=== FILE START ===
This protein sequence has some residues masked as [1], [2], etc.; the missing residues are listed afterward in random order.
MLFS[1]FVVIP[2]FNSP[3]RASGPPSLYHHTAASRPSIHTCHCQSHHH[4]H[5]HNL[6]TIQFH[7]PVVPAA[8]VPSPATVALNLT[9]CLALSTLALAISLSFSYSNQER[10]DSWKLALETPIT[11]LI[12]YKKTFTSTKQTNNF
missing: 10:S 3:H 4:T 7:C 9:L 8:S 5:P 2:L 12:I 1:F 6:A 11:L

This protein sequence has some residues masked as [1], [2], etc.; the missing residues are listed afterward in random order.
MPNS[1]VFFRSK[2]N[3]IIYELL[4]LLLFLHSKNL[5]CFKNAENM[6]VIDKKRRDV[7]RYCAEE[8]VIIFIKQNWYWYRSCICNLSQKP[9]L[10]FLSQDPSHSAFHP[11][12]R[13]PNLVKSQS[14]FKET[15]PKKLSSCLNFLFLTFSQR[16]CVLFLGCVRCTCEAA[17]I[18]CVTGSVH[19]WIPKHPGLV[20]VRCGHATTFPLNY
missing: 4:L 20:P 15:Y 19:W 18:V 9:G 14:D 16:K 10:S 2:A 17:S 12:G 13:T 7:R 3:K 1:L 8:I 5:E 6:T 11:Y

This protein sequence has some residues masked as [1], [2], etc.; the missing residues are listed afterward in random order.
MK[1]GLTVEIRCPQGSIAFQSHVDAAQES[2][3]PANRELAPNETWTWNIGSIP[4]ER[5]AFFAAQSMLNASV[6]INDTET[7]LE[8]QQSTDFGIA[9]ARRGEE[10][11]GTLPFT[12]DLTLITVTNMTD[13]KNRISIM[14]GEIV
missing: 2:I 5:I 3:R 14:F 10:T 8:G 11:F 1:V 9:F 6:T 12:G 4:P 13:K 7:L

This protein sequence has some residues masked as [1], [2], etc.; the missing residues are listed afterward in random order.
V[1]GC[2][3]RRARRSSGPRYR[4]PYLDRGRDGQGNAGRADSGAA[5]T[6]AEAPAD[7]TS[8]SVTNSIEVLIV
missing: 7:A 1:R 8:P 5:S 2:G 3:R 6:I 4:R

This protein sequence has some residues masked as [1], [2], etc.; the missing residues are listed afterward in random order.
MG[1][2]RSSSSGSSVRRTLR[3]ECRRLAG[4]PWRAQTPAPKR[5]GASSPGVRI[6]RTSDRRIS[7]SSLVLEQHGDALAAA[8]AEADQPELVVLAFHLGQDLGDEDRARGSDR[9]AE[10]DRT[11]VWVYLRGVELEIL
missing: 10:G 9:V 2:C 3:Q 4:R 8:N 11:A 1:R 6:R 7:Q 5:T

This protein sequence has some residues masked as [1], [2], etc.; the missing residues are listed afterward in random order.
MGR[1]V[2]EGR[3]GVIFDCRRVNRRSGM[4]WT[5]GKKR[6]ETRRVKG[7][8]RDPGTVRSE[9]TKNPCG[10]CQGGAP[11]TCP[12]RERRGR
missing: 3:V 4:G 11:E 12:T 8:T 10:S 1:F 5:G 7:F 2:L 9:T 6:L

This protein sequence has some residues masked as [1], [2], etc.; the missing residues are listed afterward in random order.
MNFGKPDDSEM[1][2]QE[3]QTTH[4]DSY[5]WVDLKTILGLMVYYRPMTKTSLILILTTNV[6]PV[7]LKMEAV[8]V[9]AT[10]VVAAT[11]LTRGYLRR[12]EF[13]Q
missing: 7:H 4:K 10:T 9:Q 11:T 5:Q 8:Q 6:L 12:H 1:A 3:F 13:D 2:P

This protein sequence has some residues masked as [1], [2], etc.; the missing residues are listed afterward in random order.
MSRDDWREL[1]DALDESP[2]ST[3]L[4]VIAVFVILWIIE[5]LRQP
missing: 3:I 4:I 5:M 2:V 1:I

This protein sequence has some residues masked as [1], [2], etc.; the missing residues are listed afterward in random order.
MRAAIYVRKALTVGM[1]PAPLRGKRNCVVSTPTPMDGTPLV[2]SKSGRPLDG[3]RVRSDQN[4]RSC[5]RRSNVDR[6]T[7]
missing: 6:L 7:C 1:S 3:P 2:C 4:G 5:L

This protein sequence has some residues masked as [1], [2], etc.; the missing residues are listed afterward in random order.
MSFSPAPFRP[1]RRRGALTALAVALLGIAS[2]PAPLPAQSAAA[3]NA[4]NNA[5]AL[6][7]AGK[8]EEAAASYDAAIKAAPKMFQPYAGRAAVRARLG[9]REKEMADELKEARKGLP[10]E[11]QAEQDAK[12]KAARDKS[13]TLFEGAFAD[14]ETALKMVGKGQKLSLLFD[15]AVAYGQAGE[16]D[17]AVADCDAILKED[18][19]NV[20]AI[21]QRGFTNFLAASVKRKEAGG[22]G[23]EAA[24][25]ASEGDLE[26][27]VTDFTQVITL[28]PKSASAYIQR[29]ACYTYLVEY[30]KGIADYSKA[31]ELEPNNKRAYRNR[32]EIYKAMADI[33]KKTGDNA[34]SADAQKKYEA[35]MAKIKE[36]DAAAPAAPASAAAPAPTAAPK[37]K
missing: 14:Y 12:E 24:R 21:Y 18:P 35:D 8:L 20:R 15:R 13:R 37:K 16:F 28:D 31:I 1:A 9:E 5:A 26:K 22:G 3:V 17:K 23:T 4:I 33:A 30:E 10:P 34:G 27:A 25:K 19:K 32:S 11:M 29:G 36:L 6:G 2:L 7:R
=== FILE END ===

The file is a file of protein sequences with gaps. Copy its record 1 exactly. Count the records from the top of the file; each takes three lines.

This protein sequence has some residues masked as [1], [2], etc.; the missing residues are listed afterward in random order.
MLFS[1]FVVIP[2]FNSP[3]RASGPPSLYHHTAASRPSIHTCHCQSHHH[4]H[5]HNL[6]TIQFH[7]PVVPAA[8]VPSPATVALNLT[9]CLALSTLALAISLSFSYSNQER[10]DSWKLALETPIT[11]LI[12]YKKTFTSTKQTNNF
missing: 10:S 3:H 4:T 7:C 9:L 8:S 5:P 2:L 12:I 1:F 6:A 11:L